At some point while Tony Ardizzone was in college or grad school, they dissected The Exorcist in one of his writing classes, and skewered it.  I can understand this on one level: it was a non-literary bestseller, and bad writing deserved to be excoriated.

The other level, and the one I agree with: The Exorcist was a story, well-told, but not told in a literary fashion.  It was written as a story, structured to have impact on the reader, and even the language and the grammar (or the lack thereof) was constructed for maximum impact.  It was not meant as “literature.”  It was a story told the way it needed to be told.

Wow.  That’s a hell of an idea.  Break the rules to actually have an impact.  Follow the rules?  Less impact, but official acceptance.

Tony’s literary-based college environment could not accept The Exorcist, and so crucified it.

Sorry, but a story is a story is a story.  The Exorcist is pure story, and it’s powerful.  1973’s  film version rightly distilled the finest elements of the novel into their purest, most visual forms.  The movie remains one of the very few films that are better than the novel upon which it was based.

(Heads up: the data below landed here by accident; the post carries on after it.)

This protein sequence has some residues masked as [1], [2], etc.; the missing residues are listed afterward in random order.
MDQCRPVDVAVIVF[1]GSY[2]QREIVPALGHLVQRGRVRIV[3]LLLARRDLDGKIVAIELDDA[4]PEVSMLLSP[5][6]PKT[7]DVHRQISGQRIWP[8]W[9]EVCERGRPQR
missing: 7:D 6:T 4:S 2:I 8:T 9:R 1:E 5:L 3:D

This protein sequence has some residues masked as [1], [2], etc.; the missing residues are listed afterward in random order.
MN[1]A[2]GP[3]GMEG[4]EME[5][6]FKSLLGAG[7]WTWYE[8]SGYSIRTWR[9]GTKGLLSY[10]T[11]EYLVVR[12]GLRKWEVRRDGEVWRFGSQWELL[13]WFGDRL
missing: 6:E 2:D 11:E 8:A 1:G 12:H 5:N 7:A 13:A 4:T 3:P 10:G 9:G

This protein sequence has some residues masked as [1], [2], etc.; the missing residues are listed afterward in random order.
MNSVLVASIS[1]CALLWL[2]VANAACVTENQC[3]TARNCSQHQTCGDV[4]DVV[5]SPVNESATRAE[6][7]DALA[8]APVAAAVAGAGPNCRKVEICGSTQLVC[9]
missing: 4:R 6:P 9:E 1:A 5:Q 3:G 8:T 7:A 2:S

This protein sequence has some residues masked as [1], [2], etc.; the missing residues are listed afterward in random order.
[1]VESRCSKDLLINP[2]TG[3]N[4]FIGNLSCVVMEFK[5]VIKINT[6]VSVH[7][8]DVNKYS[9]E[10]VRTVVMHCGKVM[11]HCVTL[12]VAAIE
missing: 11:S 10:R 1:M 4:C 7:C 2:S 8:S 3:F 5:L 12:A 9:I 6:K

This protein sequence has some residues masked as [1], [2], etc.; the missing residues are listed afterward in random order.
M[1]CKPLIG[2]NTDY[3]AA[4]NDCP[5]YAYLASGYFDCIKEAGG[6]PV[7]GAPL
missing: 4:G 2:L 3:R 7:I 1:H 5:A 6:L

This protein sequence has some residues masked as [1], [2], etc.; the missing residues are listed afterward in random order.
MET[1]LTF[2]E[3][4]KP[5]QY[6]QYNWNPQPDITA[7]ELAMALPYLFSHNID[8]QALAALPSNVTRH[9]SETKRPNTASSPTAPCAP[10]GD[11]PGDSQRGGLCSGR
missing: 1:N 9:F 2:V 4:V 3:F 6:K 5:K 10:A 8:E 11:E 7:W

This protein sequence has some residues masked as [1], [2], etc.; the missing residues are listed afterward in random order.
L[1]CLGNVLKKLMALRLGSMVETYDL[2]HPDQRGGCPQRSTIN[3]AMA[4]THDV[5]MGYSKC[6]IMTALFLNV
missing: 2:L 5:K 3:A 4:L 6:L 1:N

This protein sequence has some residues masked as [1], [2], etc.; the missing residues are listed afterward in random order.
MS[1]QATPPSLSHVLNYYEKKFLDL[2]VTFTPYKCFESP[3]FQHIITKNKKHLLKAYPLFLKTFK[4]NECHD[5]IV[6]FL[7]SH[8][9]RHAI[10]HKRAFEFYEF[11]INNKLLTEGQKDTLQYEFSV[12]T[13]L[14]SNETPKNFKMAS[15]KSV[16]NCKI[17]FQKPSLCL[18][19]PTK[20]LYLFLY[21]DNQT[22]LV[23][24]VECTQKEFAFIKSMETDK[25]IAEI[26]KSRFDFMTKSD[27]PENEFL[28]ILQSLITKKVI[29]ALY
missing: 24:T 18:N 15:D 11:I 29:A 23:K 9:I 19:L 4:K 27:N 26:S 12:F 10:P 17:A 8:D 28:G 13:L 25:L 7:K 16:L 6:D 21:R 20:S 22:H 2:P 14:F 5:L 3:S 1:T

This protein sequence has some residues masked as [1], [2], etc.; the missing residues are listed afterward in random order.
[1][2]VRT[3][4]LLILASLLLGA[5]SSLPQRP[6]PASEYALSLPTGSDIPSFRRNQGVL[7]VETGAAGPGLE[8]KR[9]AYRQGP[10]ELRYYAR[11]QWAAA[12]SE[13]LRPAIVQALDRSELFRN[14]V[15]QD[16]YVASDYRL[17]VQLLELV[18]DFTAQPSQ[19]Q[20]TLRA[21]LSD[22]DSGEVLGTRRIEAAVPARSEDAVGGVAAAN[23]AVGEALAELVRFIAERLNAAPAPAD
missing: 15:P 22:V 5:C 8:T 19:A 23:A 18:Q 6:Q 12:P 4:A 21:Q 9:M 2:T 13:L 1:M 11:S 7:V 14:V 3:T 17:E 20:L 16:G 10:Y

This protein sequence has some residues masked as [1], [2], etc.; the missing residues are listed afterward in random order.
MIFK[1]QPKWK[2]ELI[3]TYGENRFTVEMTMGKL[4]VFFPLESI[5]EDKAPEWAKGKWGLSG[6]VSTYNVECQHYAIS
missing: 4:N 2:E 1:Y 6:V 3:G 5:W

This edition offers a polishing by the author, William Peter Blatty, and an original scene with a new character.  It doesn’t add much, but it certainly is a nice touch, and I recommend you buy this and enjoy it immediately.  Then watch the movie again — the enhanced version with the spider-crawling scene added in.

The sow is mine.

Love it.



If only Dracula, the classic adventure-horror tale by Bram Stoker, had never captured the world’s imagination and become an icon of supernatural literature, then perhaps its first (so far) official sequel would not seem so bad.

But Dracula is not only a good book, it’s a great book — an allegorical archetype that has proved as deathless as its title character. And Dracula the Un-Dead, co-written by Stoker’s great-great-nephew and by a Dracula scholar, is not great, nor even remotely good. Instead it’s a big-budget, Hollywood equivalent of a timeless, supernatural classic: filled with dumb, uninspired action, disrespectful, spiteful of its far-superior predecessor, and plotted with pointless rush-rush* that only the least discriminating reader will enjoy. It has a couple of good ideas, but the whole endeavor is so amateurishly executed that it should drive a stake through its own heart and put the public out of our literary misery.